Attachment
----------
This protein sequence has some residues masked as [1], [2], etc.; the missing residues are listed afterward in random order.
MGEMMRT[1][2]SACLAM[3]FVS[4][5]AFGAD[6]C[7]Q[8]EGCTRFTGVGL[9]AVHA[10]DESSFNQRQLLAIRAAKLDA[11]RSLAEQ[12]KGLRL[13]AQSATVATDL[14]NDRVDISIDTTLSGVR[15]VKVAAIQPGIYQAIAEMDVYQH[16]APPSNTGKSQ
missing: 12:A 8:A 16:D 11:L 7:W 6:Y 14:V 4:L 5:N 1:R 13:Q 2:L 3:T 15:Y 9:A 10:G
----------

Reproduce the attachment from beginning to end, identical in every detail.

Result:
This protein sequence has some residues masked as [1], [2], etc.; the missing residues are listed afterward in random order.
MGEMMRT[1][2]SACLAM[3]FVS[4][5]AFGAD[6]C[7]Q[8]EGCTRFTGVGL[9]AVHA[10]DESSFNQRQLLAIRAAKLDA[11]RSLAEQ[12]KGLRL[13]AQSATVATDL[14]NDRVDISIDTTLSGVR[15]VKVAAIQPGIYQAIAEMDVYQH[16]APPSNTGKSQ
missing: 12:A 8:A 16:D 11:L 7:W 6:Y 14:V 4:L 5:N 1:R 13:Q 2:L 3:T 15:Y 9:A 10:G